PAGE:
Presents received – Ripobitan D, melon slices, Mini Cup Noodle, tuna sandwich, potato salad
I passed the amusement park for a second time the next morning, and continued along a road that climbed gently through a dense forest before emerging into a rugged terrain of rocky mountains and streams swollen with water. Stopping to eat my remaining tomato from the previous evening, I pulled in at a small car park with a noticeboard, a toilet block and some wooden benches, on one of which sat a fellow gaijin.
The woman was pale-skinned and red-haired, with a rucksack, walking boots and waterproofs, although the latter were a size or two too big, and she didn’t seem like the self-sufficient, outdoors-y type.
‘Lovely day for hiking, isn’t it? I’ve come up from Beppu. Well, not just now, but I was there yesterday afternoon.’
She nodded and smiled but didn’t say anything in reply.
‘I’m from England, by the way. Do you live in Japan or are you just here on holiday? You’re not an ALT by any chance, are you?’
‘I’m from Canada.’ This came out almost as a whisper, and I had to lean forwards to hear what she was saying. Still, she may have been a little shy, but it was nice to speak English for a change.
‘Really? I’ve got some relatives in Canada. I’ve been there a couple of times, in fact, although not since I was at university. Are you on your own?’
‘No, I have friends.’
Come to think of it, her English was rather difficult to understand, and as she told me more, I couldn’t quite decipher whether these friends of hers were on their way, or had abandoned her at the car park and wouldn’t be back for hours.
‘Oh, I see. Er, where did you say you were from again?’
‘I’m from Quebec, so I speak French usually.’
‘French? Ah. I’ve only been to Ontario. Quebec’s supposed to be very nice, though.’
She nodded and smiled again, and I looked around at the mountains, trying to think of something else to say.
‘Hmm. I wonder if it’s going to rain later?’
Still there was no response, so without wanting to make it too obvious that I was trying to get away, I yawned, stretched my arms into the air and stood up.
‘Oh well. Time to make a move, I suppose.’
Making a mental note to never again assume that someone with white skin speaks English, I bid the hiker a hasty goodbye and sped off down the road.
Upon reaching the town of Yufuin I headed straight for the post office and bought an extra-large Jiffy bag, the idea being to stuff as many of my belongings into it as possible and send them back to Ibaraki.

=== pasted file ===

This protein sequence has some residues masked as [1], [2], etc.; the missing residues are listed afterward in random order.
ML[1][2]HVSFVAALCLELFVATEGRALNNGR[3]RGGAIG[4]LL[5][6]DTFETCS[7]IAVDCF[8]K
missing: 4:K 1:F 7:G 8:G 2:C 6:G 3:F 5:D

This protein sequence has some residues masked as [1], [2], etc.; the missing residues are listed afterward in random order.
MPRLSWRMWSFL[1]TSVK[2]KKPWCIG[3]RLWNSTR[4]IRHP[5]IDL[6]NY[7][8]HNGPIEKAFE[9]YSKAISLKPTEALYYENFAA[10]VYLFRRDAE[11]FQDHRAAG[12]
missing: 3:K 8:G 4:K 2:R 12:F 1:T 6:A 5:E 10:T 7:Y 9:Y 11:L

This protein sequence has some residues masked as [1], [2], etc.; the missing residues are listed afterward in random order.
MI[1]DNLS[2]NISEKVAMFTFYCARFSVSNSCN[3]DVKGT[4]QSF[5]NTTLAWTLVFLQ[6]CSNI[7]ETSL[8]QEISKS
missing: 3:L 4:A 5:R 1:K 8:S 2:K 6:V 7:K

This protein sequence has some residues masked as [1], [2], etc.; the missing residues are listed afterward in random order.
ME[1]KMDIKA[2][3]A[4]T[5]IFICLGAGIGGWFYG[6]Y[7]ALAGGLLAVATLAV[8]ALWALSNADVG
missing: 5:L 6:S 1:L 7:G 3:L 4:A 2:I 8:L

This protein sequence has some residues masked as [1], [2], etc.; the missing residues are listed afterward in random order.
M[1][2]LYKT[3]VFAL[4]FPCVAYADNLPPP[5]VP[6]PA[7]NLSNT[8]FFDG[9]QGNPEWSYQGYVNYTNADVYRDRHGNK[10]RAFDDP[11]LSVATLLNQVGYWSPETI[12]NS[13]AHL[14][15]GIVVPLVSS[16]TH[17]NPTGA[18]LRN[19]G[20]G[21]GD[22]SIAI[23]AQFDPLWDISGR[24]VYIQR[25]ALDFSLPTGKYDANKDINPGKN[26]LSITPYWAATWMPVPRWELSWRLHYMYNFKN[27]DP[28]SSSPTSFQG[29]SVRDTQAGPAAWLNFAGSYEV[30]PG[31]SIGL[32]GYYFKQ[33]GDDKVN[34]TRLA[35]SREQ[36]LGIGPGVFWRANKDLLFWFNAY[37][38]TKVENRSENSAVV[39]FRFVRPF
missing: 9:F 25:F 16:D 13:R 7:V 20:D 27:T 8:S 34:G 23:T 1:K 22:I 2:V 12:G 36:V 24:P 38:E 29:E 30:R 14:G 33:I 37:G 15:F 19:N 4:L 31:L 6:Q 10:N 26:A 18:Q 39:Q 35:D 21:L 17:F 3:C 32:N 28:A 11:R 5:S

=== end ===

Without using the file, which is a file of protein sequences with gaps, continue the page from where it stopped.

There was, I had realised soon after leaving Mito, a fundamental flaw in the way I had chosen to pack my bags, and that was the fact that one of them was on my back. As a result, this part of my body had been constantly drenched in sweat, and if I didn’t want to spend the rest of the summer looking like an extra from Tenko, I would have to jettison a few of the more useless items of baggage and attach the offending rucksack to the Mariposa.
Top of the list for expulsion were:
1) Japanese for Busy People II, which had been weighing me down both literally and figuratively since day one, and caused me to wake up in the middle of the night on more than one occasion, in a cold sweat over its sheer superfluousness.
2) Swimming trunks, which I had envisioned making use of as a waterfall cascaded into the crystal clear depths of a secluded lake in the mountain wilderness, or something along those lines. This was unlikely given the fact that I can hardly swim, and had yet to encounter a single waterfall.
3) A wallet-sized executive memory card holder. When purchasing my camera in Tokyo the previous year, the salesman pointed out to me that the memory card included with it was a little on the small side (in terms of memory, that is, not size). Buying a better one added several thousand yen to the bill, thus rendering my efforts to shop around for the cheapest price pointless, and left me with a sixteen-megabyte card [editor’s note: remember, this was in 2005, when a sixteen gigabyte memory card, for example, would have been approximately the size of a family saloon car] – with holder – that I was never going to use because it only had the capacity to store about thirty photographs.